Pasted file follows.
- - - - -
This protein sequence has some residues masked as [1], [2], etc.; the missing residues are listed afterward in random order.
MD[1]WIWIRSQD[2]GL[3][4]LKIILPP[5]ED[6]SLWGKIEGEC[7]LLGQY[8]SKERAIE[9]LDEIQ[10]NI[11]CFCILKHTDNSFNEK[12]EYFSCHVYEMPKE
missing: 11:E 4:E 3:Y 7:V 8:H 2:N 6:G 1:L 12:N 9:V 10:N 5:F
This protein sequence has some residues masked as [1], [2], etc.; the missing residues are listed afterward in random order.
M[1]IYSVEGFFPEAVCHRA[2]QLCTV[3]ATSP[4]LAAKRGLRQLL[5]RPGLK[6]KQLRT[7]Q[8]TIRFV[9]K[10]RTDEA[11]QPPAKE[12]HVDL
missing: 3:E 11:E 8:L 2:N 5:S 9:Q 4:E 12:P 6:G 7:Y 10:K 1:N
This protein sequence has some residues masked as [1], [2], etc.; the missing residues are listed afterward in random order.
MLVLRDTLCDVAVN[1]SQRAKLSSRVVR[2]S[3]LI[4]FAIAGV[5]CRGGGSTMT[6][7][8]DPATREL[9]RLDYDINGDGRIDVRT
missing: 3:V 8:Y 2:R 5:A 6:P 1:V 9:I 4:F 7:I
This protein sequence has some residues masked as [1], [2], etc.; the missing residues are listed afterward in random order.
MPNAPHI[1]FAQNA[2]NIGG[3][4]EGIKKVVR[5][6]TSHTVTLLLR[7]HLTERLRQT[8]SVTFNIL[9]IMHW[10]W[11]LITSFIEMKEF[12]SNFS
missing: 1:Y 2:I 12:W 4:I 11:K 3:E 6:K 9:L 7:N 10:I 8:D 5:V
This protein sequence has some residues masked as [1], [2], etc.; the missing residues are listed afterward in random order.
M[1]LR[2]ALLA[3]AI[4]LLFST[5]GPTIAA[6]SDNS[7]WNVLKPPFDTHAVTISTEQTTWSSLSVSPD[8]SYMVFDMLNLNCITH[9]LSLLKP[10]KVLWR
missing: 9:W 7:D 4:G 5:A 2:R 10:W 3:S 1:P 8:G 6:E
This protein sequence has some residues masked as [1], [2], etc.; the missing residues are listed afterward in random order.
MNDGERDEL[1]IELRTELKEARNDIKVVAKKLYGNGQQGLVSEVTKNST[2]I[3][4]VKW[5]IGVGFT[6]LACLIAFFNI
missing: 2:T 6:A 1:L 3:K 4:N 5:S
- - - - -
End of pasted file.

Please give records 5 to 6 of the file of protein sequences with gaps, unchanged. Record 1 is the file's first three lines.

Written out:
This protein sequence has some residues masked as [1], [2], etc.; the missing residues are listed afterward in random order.
M[1]LR[2]ALLA[3]AI[4]LLFST[5]GPTIAA[6]SDNS[7]WNVLKPPFDTHAVTISTEQTTWSSLSVSPD[8]SYMVFDMLNLNCITH[9]LSLLKP[10]KVLWR
missing: 9:W 7:D 4:G 5:A 2:R 10:W 3:S 1:P 8:G 6:E
This protein sequence has some residues masked as [1], [2], etc.; the missing residues are listed afterward in random order.
MNDGERDEL[1]IELRTELKEARNDIKVVAKKLYGNGQQGLVSEVTKNST[2]I[3][4]VKW[5]IGVGFT[6]LACLIAFFNI
missing: 2:T 6:A 1:L 3:K 4:N 5:S